During my first year of the Bachelor of Network Computing, I had two units on object-oriented programming in Java. The lecturer - an excitable Buffy fanatic - and the textbook were the same for both units. Unfortunately, both the lecturer and the textbook were subpar.
Last column, I spoke about how in such situations, it's up to you to use your initiative to find a better book. Hit up the bookshop or the library and find a book that suits your learning style, a book that answers the questions that the assigned textbook doesn't. The 'recommended reading' section of your course outline booklet is probably a good place to start.
Good websites are just as invaluable as books for the information technology student. In some instances, the official site of a language is just brilliant. In other instances, knowledgeable members of the coding community have set up superior websites.
Trail: Learning the Java Language
Sun Microsystems' Java 'trail' is brilliant. Back when I was studying Java, the tutor encouraged us to use this as our first port of call for solutions to all of our Java problems and misunderstandings.
The 'trail' starts, oddly enough, at the very beginning - it provides logical, coherent explanations of fundamental concepts like objects, classes, inheritances, interfaces and packages. It then moves on, explaining the mechanics of each of these concepts in a reasonable - but not great - level of detail. Easy-to-understand examples are provided.
Java Beans is another website I can recall my tutor making frequent reference to. It has a solid library of tutorials that, it should be noted, are relevant not only to Java programmers - there's some C++ and PHP stuff here too. Too, Java Beans provides the opportunity for members of the Java programming community to contribute content to the website. There is a reasonable collection of tutorials that have been uploaded by members of the community, most of which are quite specialist.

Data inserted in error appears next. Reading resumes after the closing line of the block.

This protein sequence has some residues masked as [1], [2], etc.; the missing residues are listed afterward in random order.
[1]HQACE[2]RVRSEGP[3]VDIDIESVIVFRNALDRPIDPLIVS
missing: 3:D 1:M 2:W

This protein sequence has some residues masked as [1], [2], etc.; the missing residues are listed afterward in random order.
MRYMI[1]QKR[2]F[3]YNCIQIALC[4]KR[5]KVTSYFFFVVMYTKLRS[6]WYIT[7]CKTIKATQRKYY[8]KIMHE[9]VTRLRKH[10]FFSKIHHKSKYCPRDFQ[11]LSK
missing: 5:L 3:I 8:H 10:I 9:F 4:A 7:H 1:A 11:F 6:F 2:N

Looking at this website, I wish I'd known about it back when I was actually working on in-class tasks and assignments all those years ago. Java Lessons provides, yes, tutorials, but has a unique focus on examples. It teaches you the mechanics of the language and the purpose of each statement by providing you with a library of examples of varying complexity. Click on an example and it'll fire up the 'lesson viewer', which shows the source code in one window and an explanation for each line of code in another window. Move the cursor over a line of code and the viewer will highlight the relevant explanation. Visually, this website is ugly as all hell, but functionally it's great.
Java World Community
Java World's main page has some great articles that are probably most beneficial to those who already have a decent understanding of the language but want to expand their knowledge. Why we've included Java World in our list is its community section, which brings together the Java Q&A forum and some relevant blogs.
Java Coffee Break
I remember using this one during my university days. Java Coffee Break's library of tutorials is quite old - the author started his work back in 1996 - but is nonetheless very good if you're a newcomer to the language in search of tutorials that appeal to your learning style and specific needs.